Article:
The use of the divine word, not only does not detract from its immediacy, but serves the very purpose of expressing the fact that nothing but the omnipotent volition of God is at work in it. For it is characteristic of God, and of God alone, thus to produce effects by a mere word. He gives life to the dead and calls the things that are not, as though they were. Thus Lazarus was summoned from the grave, and thus Zacchaeus was brought into the Shepherd's fold. Of course, there is no cause for denying that as the result of, and simultaneously with, this call, many thoughts and convictions may be released and spring into action that were previously latent. Images may have floated before Zacchaeus' mind picturing Jesus in his ways and works. The gospel summons may have come to him through rumor or report of the Savior's life, for even in regard to these outward instrumentalities for conveying the knowledge of Christ, it is sometimes true which is written elsewhere concerning the inward birth itself, "The wind bloweth where it listeth, and thou hearest the voice thereof, but knowest not whence it cometh, and whither it goeth" (Jn. 3:8). The Spirit of God which makes all things new, can so baptize an ancient fragment of truth, a dimly remembered shadow of knowledge, as to give it in our apperception all the radiant newness of a flash of light fresh from the womb of revelation. But, while all these old elements of consciousness may work, as out of the past, they are in no case the actual producers of the new creature. On the contrary it is only through the immediate impartation of the higher life that they can be roused from their dormant state to the active vitality of a heartfelt experience. Whatever antecedently dwells in our souls of religious knowledge, of reasonable persuasion of the truth, of recognition of God's claim upon us, of stirrings of conscience—it all needs to be regenerated and quickened by the touch of Christ before it can blossom into saving faith.
We speak of our saving men, but this, while conveying a legitimate idea, is a metaphor. At bottom it signifies no more than that through the means of grace we arrange and prepare the situation in which it pleases God to perform the unique saving act. It is ours to let in the light and lay ready the garments which afterwards Lazarus will need, but we cannot wake the sleeper under the stone. Let us rejoice that this is so. Precisely that at the center there lies something that we cannot do constitutes the glory of our message. If the gospel-dispensation were a matter of mere intellectual enlightenment and moral suasion, such as fall within the limits of human power to produce, then indeed it might be urged that what is reserved for the divine action is subtracted from the scope of human opportunity, the intrusion of God, as it were, diminishing our glory. But on such a view of the gospel ministry its distinction is reduced to a level where it matters little whether the minister accomplishes more or less of it.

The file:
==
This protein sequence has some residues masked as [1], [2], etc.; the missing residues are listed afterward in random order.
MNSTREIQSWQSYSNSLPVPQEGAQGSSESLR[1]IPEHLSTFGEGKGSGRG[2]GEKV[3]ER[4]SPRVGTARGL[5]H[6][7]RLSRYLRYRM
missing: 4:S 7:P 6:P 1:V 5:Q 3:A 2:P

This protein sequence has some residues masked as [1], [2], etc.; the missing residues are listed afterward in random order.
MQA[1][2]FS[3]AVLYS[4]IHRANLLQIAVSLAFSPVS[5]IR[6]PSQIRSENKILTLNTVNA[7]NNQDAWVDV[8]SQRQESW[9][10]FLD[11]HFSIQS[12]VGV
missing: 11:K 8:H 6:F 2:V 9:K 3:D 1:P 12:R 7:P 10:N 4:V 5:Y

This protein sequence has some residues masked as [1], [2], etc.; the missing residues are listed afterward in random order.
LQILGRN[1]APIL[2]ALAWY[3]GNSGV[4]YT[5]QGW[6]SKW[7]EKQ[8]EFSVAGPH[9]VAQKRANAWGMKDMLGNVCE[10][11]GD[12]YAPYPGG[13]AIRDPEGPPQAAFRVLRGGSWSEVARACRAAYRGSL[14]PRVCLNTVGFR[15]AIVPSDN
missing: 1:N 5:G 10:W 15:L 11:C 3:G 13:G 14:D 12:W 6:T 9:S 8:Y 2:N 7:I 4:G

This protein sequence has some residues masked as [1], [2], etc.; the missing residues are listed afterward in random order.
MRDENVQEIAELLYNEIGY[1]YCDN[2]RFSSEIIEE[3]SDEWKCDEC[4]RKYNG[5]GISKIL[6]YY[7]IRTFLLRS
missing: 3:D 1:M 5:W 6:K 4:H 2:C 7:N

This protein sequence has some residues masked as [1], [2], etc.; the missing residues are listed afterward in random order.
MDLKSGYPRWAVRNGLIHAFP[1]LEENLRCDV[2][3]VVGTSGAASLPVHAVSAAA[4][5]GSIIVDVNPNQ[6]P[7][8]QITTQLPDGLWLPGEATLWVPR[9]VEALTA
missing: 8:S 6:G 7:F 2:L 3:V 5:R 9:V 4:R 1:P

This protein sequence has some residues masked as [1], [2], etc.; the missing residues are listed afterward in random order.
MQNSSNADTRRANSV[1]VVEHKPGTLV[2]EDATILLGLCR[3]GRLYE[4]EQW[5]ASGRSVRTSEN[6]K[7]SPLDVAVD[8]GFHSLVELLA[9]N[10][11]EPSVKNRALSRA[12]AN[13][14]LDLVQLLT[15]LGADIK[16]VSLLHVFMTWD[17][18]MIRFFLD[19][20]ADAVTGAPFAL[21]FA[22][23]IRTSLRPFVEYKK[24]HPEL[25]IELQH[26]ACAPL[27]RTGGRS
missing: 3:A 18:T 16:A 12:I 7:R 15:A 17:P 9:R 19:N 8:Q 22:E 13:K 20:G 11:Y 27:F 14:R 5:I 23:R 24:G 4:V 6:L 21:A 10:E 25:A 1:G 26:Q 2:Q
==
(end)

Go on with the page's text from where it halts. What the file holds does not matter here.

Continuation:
If, on the other hand, the gospel service is incorporated in a creative movement of supernatural character, involving at its core what lies absolutely beyond human power, then to feel this inevitable limitation as a drawback would evince a strange blindness to the most glorious aspect of the preacher's office. To move on the outermost fringe of a process of that kind, to have even the slightest connection with it, confers an unspeakable distinction, because it associates one with what is specifically divine. How much greater still is the grace, if we are permitted not a minimum but the highest conceivable degree of proximity to the wonder-world of God! Is not the underlying cause of the failure to perceive this, that we too much individualize and isolate ourselves, instead of feeling strongly our organic appurtenance to the mighty, supernaturalizing movement introduced by God into this world? If we could only more adequately realize the irresistible omnipotence of its momentum and the robe of splendor it casts around the smallest of its servants, we would exult with Paul and give thanks to God "who always leadeth us in triumph in Christ" (2 Cor. 2:14).
The Lost Sought
But let us return to Zacchaeus and note how our Lord further illustrates the nature of the saving act for which as "Son of Man" he claims to possess the full qualifications. It is an act of seeking and saving the "lost." What it implies can be ascertained from the state affirmed of its objects. There is a sure correlation between these two, and, if at any time we are apt to lose the proper perspective in regard to either of them, we should immediately rectify our view by reflecting upon the inherent significance of the other term. The "lost" are such as require a "Seeker" and "Savior"; when tempted to dilute or tone down the meaning of this word, it should suffice to remember that in the same proportion as this is done we also detract from the Savior-title of our Lord a substantial part of its significance. And conversely, if we allow ourselves to lose sight of even the smallest part of what the words "to save" and "Savior" connote, it necessarily modifies the sound which the word "lost" carries to our ear. There is no escape from this; it is the inherent logic of the structure of the gospel. To refuse to be bound by it puts one beyond the pale of consistent Christianity. It will therefore well repay us to scan most closely the exact correspondence of these two ideas in our text. There is perhaps no passage that enables us to do so to the same degree of definiteness and clearness as this saying of our Lord's. The reason is that here he has, in response to the peculiar situation of Zacchaeus, taken pains to resolve the Savior-function in its two component parts, so as to give us a double light for the purpose. The "Son of Man" came not merely to seek, but "to seek and to save." Nor is this in the nature of a mere addition of a second thing to a first: these two likewise mutually illumine each other; the seeking determines the saving, and the saving in turn the seeking, and both as thus joined together receive their interwoven significance from the "being lost."